2. Harry Purdie says:

    Last pic, if I were in such momentous situation, I would be holding the hand of my beloved wife, not ‘manipulating’ my thumbs.

    We have here, one hell of a cold fish.

  3. Gahan says:

    With a little imagination I think I can see Michelle’s underwear in the last photo.

    There was fashion expert Marisa Grima on TV who said that the best dressed was the young PN MP Krista Debono while the PM’s wife looked fabulous!


  4. bookworm says:

    And she still thinks that the handbag has to match the outfit and shoes.

  5. Tim Ripard says:

    Ace Galizia – Fashion Detective, or should that be Fraud Detective? Either way, eat your heart out Jim.

  6. caflanga says:

    Mrs Muscat’s cunning plan to fool the public that she has dress sense and that she can afford a D&G has been bombed.

    She should take lessons in Machiavellianism from the husband, who’s orchestration of the whole ceremony was meant to ice the Blues, like the colour of his tie.

  7. Grezz says:

    On a different note – Joseph Muscat has a particularly cold, nasty, calculating look in the photo before the last.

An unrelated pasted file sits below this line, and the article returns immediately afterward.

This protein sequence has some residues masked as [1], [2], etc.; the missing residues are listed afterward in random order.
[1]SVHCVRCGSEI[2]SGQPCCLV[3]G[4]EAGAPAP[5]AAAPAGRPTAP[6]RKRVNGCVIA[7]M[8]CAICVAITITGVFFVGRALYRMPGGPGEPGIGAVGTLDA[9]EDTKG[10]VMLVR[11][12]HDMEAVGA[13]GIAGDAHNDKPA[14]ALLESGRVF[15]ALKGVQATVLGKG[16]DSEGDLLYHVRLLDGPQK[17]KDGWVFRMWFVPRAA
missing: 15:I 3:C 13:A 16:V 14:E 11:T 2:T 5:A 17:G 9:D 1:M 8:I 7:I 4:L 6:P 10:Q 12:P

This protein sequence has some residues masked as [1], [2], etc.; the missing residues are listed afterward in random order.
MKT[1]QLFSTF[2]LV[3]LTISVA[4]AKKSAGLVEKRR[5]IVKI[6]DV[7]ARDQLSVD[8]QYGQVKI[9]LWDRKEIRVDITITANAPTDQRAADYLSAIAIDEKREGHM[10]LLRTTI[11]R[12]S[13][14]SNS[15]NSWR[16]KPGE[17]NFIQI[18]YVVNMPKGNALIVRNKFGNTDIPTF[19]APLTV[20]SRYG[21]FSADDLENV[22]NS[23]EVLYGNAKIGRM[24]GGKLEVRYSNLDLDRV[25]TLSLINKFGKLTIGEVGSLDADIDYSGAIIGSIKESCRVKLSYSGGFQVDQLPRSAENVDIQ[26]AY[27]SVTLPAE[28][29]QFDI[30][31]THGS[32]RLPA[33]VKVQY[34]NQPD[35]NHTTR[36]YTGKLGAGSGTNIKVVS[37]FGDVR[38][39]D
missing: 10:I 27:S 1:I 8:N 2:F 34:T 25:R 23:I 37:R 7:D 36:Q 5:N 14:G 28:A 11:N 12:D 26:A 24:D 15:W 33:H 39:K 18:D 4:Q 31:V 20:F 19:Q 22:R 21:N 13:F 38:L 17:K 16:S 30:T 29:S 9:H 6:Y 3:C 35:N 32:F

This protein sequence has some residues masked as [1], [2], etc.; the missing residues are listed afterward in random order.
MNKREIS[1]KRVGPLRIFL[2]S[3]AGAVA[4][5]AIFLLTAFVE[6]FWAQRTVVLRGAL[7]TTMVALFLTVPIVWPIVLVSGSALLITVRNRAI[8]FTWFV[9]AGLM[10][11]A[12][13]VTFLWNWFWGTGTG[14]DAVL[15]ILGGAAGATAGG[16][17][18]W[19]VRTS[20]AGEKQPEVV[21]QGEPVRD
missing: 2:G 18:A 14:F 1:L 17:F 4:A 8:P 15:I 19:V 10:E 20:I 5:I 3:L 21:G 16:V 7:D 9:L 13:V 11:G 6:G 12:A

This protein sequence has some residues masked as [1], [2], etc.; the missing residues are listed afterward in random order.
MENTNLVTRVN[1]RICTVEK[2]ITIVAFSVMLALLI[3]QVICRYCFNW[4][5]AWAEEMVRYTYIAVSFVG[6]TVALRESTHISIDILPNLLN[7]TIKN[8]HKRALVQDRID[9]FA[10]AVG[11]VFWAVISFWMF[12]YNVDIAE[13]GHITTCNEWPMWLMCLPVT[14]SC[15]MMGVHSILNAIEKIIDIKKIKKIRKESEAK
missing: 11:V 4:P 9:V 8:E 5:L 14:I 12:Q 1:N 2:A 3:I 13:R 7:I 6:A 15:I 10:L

8. Grezz says:

    Your observations, on the other hand, are correct, down to the littlest of details.

  9. Grezz says:

    Another thing – the skirt is way too tight for Mrs Muscat, causing it to ride up and crease horizontally even as she walks. Tsk, tsk.

  10. Last Post says:

    Fil-hwejjeg u l-hjata ma nifhimx. Fil-body language kapaci naqra xi haga …

    Mamma mia, wicc Joseph kwazi jbezzghani. Ghandu wisq mill-harsa u l-poza ta’ Mussolini. Xi haga fil-fond tieghi tghidli li x-xebh mad-dittatur Taljan imur lil’hinn minn wiehed sempliciment fiziku.

    Maaaaa, tal-biza’ – ‘really scary’ kif jghidu llum.

  11. Sowerberry says:

    Ah, the peek a boo or keyhole effect.

  12. Sowerberry says:


    GWU poaching MUBE members on pretext of better deal with MLP in government.

  13. La Redoute says:

    She spared us the lace ankle socks.

  14. jojo says:

    Meta ma tafx ma tafx, no amount of money or power puts THAT right.

  15. Simon says:

    Her suit is as crude as her ross fil-forn.

  16. ciccio says:

    So the Dolce & Gabbana original is made from unlined lace whilst Mrs. Muscat has had lining sewn on the inside of her copy.

    Nothing new here. Labour is transparent only in appearance. And it is only a fake.

  17. Aunt Hetty says:

    Joe Muscat’s Mussolini -like pugnacious expression becomes more evident with every passing day.

  18. Me again says:

    Actually, there is at least one stud in between those buttons. Look at the close-up photo – if there wasn’t a stud in between buttons 2 and 3 there would have been a much larger ‘keyhole’.

  19. lea says:

    Another very important detail, women’s jackets are supposed to close right on left not the other way round!